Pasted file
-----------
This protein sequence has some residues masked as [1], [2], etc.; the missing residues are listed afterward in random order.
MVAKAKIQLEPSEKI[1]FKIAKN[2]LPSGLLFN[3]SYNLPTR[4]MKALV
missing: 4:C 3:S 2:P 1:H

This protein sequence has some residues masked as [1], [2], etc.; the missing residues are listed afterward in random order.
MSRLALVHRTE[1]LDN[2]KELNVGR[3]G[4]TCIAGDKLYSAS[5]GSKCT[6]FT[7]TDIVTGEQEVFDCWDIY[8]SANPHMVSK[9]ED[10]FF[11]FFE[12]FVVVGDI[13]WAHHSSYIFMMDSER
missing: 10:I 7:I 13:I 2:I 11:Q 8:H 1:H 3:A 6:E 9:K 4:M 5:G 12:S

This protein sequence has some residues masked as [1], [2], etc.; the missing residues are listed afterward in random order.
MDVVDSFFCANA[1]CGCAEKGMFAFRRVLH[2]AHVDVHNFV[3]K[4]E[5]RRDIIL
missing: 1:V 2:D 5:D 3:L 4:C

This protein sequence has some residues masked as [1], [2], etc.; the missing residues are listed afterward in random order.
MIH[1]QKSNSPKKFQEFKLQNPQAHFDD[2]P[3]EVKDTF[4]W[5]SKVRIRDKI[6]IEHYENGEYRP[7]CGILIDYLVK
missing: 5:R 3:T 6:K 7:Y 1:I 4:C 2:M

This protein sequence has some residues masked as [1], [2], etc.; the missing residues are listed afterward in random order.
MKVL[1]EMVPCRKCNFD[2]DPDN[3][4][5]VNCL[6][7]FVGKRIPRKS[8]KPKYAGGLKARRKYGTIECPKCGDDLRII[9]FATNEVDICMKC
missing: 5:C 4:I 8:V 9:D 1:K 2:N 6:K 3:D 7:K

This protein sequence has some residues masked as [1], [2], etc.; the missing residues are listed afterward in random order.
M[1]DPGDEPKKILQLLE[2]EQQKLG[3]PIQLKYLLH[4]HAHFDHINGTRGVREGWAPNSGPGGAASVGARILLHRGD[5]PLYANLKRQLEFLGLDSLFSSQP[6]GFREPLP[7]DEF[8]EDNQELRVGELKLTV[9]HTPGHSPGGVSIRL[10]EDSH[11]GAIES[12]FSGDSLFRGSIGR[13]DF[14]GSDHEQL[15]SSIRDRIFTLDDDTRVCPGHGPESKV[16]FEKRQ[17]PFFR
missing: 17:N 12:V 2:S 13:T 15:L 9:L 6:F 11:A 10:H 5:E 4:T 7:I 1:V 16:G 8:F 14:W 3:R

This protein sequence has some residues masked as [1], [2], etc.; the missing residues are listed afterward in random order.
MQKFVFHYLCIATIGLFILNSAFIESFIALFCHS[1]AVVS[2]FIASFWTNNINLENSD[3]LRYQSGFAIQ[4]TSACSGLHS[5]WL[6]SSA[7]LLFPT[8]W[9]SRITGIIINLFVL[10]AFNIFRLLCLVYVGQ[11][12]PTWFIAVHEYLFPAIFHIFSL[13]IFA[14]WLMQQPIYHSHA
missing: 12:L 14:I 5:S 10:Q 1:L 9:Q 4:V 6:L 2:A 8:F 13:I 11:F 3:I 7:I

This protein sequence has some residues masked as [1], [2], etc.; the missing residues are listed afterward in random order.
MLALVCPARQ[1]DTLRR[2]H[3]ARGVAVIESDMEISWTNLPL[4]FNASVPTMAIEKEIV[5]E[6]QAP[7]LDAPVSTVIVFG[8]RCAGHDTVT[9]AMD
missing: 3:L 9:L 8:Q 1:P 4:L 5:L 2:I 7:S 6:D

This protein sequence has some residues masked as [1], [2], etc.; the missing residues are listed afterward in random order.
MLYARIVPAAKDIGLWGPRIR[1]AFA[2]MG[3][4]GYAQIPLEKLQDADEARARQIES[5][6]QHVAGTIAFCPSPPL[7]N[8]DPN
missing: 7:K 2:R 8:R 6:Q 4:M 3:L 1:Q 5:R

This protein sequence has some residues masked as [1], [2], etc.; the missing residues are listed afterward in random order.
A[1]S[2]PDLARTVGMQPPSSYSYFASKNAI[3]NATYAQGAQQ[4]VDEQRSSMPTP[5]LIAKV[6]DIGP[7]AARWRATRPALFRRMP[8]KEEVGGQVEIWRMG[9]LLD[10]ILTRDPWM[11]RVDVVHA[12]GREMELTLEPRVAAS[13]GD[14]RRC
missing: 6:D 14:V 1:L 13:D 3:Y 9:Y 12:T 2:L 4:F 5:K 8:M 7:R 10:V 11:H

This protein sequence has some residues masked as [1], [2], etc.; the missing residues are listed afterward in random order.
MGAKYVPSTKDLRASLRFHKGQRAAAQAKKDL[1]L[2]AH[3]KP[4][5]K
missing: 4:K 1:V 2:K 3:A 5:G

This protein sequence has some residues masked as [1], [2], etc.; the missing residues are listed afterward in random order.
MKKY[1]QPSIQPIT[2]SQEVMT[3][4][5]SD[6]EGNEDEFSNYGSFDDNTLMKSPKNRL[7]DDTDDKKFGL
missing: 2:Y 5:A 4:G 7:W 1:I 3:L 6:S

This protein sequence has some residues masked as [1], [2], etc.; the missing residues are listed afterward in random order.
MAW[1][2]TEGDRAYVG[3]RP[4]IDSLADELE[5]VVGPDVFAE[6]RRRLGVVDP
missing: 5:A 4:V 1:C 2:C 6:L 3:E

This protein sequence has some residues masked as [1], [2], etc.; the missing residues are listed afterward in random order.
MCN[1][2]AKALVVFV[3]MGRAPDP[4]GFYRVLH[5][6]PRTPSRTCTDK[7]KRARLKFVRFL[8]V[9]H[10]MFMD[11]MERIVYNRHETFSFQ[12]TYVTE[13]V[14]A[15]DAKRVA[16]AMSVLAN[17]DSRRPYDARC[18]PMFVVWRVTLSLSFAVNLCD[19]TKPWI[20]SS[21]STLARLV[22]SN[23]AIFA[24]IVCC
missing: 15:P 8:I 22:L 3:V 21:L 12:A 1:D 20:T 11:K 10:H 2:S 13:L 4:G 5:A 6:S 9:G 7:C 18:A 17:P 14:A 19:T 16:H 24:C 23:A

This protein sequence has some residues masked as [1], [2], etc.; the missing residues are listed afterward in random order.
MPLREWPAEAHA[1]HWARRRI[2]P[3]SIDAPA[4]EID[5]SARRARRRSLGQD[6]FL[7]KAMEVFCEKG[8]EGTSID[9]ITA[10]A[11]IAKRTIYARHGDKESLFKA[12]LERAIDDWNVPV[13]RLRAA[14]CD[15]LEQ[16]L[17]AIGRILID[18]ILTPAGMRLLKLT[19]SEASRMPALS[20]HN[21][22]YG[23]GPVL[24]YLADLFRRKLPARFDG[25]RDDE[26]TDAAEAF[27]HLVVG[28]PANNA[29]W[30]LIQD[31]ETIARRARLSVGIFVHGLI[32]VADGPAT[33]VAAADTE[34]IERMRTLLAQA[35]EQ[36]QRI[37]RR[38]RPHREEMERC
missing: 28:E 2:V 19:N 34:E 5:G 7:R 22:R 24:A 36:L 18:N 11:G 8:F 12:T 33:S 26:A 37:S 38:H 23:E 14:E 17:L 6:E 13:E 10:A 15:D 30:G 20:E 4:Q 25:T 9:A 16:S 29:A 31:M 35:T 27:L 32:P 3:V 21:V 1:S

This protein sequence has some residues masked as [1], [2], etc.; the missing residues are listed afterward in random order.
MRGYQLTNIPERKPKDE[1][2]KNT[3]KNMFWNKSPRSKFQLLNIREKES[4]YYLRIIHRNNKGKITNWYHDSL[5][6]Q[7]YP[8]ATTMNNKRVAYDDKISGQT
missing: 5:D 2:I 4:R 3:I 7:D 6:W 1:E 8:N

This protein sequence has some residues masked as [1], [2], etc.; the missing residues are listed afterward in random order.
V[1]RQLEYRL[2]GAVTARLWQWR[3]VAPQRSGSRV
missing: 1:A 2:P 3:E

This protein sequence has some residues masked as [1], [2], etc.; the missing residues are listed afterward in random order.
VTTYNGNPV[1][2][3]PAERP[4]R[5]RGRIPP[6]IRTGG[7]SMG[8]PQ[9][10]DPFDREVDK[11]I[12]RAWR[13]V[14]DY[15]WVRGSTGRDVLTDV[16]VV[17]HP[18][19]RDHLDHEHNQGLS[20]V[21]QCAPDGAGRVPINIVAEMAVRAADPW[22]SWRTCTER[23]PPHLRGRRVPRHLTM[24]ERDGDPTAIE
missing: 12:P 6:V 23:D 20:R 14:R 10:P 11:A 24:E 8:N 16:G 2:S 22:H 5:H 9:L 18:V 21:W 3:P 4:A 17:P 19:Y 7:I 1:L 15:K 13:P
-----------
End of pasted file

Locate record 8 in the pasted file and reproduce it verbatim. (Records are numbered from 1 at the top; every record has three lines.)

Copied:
This protein sequence has some residues masked as [1], [2], etc.; the missing residues are listed afterward in random order.
MLALVCPARQ[1]DTLRR[2]H[3]ARGVAVIESDMEISWTNLPL[4]FNASVPTMAIEKEIV[5]E[6]QAP[7]LDAPVSTVIVFG[8]RCAGHDTVT[9]AMD
missing: 3:L 9:L 8:Q 1:P 4:L 5:L 2:I 7:S 6:D